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« Reply #10 on: March 03, 2012, 09:54:38 AM »


I think "Chopper Dan" needs a remedial class on aerodynamics!  Hard to believe with a statement like that he is a pilot.
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ridejumpfly
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« Reply #11 on: March 03, 2012, 10:43:20 AM »


I think "Chopper Dan" needs a remedial class on aerodynamics!  Hard to believe with a statement like that he is a pilot.

No kidding, I thought the same thing!  Engine stalled...  really?
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flyflyfly
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« Reply #12 on: March 03, 2012, 01:58:23 PM »

No kidding, I thought the same thing!  Engine stalled...  really?

Hopefully a slip of the tongue only, and he thought "stalled the aircraft" when he said "stalled the engine" instead.
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TAPONE
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« Reply #13 on: March 03, 2012, 02:32:41 PM »

It is clear that the controller was momentarily confused between 7ER on a mile and 4SR, which caused confusion then to the pilot in 4SR.   Although the controller approved a long landing to 4SR, he did not clear him to land, but neither did he give 4SR sequence.  Hence the confusion.  4SR ended his "approved for long landing" comm with "cleared to land" and the controller did not correct him.  The controller actually asks 4SR if he had the Cirrus on a mile final (I am not sure of 7ER type), but the only Cirrus I heard in the comm was 4SR. 

Extremely unfortunate---and a good example of how critical clear comm is at all times and that readbacks - are there for confirmation, and must be treated as such.

May God put his hand upon the families of those killed and the controller to help ease their pain.

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Fred_Garvin
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« Reply #14 on: March 03, 2012, 02:38:33 PM »

I believe 1 Delta Alpha was also a Crirrus
7 Echo Romeo was a 172
« Last Edit: March 03, 2012, 02:41:30 PM by Fred_Garvin » Logged
ridejumpfly
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« Reply #15 on: March 03, 2012, 06:38:31 PM »

It is clear that the controller was momentarily confused between 7ER on a mile and 4SR, which caused confusion then to the pilot in 4SR.   Although the controller approved a long landing to 4SR, he did not clear him to land, but neither did he give 4SR sequence.  Hence the confusion.  4SR ended his "approved for long landing" comm with "cleared to land" and the controller did not correct him.  The controller actually asks 4SR if he had the Cirrus on a mile final (I am not sure of 7ER type), but the only Cirrus I heard in the comm was 4SR.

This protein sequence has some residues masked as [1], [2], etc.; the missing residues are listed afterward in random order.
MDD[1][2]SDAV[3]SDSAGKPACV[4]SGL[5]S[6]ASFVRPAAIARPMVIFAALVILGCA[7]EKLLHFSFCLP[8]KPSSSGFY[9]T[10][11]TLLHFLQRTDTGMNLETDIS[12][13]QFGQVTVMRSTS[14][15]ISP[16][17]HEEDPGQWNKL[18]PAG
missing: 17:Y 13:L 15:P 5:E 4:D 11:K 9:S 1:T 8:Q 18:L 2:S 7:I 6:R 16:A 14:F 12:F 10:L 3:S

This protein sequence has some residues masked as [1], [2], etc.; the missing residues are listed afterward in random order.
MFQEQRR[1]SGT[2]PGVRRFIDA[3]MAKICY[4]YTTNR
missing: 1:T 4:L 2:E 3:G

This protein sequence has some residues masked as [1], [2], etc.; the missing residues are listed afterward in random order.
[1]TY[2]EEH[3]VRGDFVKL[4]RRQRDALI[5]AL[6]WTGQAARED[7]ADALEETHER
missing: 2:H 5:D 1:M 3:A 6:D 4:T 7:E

I am 99% sure that the controller does say "[(long landing approved) this part was barely intelligible] and 9R cleared to land."  There was a SR22 (1DA) on final based on the earlier transmissions.  7ER was on final for 9L behind arrow 23T, 7ER was the Cessna ATC would have had to extend 4SR 6 miles to follow if he was to land 9L.   

My best guess is that ATC was glad to accommodate the long landing since 9R helped them both but failed to mention 1DA.  Possibly in his mind he thought he did tell him to extend but due to high workload did not. You can hear in the transmissions that he was starting to struggle.  I say this because of a few duplicate instructions showing he was not recalling if he had given certain instructions.

 


 
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joseph88190
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« Reply #16 on: March 04, 2012, 02:58:53 PM »

Student pilot from MLB here...
What I think the problem here at MLB is probably the controller overload...
MLB has average 366 flight a day, but because of how runways are designed, crosswind component can easily goes up to 15+kts, and GA flights has to be cancelled. Therefore most people fly as much as they can during fine days.
As far as I know, the controller who is on duty during the accident has the longest duty time. I can hear his voice almost every time I fly, and he usually do ground frequency at the same time. Because of that, he sometimes forgot or mistaken aircrafts' position.